She should also explain basic posture, stance and frame where your arms should be.
Explain the basic movement you are paying good money to be taught, ensure that she is teaching! Class should not be a person dancing about in the front of a room and you blindly following. Then you might as well buy a DVD for all the worth you are getting.

A teacher should take approximately 4-8 movements in class and:
1. Tell you their name
2. Break the movement down and explain EXCTLY what you should be doing/moving, what muscles should be working, and what parts of the body should not be moving
3. She should tell you where your feet should be
4. She should show you where your arms should be frame
5. She should demonstrate the full movement and what it should look like
6. Drill it! Repetition is the mother of learning and getting things right
7. She should be open to questions if you do not understand a movement or are having problems executing it.

Keep in mind students learn in different ways:
- by seeing visually her showing you with her own body
- by hearing the teacher explaining the movement verbally
- through touching your teacher putting her hands on your hip/ shoulder etc. and gently directing your body and you placing your hands on her hip/ shoulder etc. and feeling her muscles move. PLEASE NOTE if you have problems or dislike being touched, please inform your teacher as to not cause any future problems in this area!
- Through speaking you physically repeating the words and explanations mentioned above.
- Through a combination of the above

To conclude a class, once again stretching is very important. A cool down will prevent injury and general aches and pains.

Finally decide whether you liked the teacher, her style of teaching etc. Remember to try out other classes to compare with if you can find more than one in your area.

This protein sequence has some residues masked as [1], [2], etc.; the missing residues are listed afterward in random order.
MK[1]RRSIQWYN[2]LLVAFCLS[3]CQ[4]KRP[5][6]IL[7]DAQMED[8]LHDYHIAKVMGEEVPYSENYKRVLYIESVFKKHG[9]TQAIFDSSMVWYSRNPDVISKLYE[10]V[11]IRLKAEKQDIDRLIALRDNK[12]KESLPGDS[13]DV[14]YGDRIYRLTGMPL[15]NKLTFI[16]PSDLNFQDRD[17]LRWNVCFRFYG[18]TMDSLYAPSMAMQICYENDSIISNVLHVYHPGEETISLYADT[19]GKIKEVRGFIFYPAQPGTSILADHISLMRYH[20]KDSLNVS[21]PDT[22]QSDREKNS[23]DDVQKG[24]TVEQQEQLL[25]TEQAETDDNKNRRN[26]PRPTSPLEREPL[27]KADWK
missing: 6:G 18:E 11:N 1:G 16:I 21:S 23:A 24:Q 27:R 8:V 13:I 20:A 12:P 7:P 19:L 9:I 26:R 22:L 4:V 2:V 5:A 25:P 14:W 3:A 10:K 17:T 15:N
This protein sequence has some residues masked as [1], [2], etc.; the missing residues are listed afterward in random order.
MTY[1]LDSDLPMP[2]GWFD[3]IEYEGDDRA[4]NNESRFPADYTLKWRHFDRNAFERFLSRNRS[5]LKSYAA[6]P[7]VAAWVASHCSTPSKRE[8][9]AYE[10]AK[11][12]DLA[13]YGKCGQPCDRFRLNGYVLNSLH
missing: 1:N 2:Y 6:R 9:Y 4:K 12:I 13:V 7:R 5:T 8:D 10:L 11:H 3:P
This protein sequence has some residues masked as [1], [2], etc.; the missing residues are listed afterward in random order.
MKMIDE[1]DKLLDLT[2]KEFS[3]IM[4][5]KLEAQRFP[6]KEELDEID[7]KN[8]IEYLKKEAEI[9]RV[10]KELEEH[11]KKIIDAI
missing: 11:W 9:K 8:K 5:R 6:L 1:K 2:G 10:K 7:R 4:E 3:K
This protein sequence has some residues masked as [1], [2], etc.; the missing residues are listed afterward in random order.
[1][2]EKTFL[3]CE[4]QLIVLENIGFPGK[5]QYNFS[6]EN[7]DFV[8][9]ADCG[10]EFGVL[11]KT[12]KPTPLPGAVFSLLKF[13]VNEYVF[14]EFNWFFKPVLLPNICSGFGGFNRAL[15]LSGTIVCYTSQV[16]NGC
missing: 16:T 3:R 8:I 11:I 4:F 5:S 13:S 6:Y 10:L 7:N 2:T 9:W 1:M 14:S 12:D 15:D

What should you be learning in your classes and what should your teacher be offering?

Your teacher should be proficiently knowledgeable on music, rhythm, different styles of Middle Eastern dance and different props.

Personally I feel that she should at least know:
- Advanced veil work
- Sword
- Candles
- Sagat
- Cain dancing
- Double veil
- Drumming

Styles of belly dancing:
- 1 style of cabaret
- 1 style of folkloric dancing

A good teacher Indicators

- She knows her limitations
- Encourages you to learn as much as possible through the internet, quality DVDs, books, workshops etc
- She is positive and uplifting
- She shares her knowledge
- She gives POSITIVE criticism
- She does not make you feel useless after a class!
- Praises when it is due
- Is open for questions and discussions
- Is open for POSITIVE criticism and feedback
- Is available if you are unhappy about a class/dancing related issue
- Explains well
- Presents a polished and well orchestrated class
- Is friendly and patient
- Encourages you and urges you to practice practice makes perfect
- Has a vast and extensive knowledge on the art of Middle Eastern Dance

For more information on belly dancing visit us at

www.bellydancesa.co.za

Or contact Aviva on 073 088 7888.

21/10/2006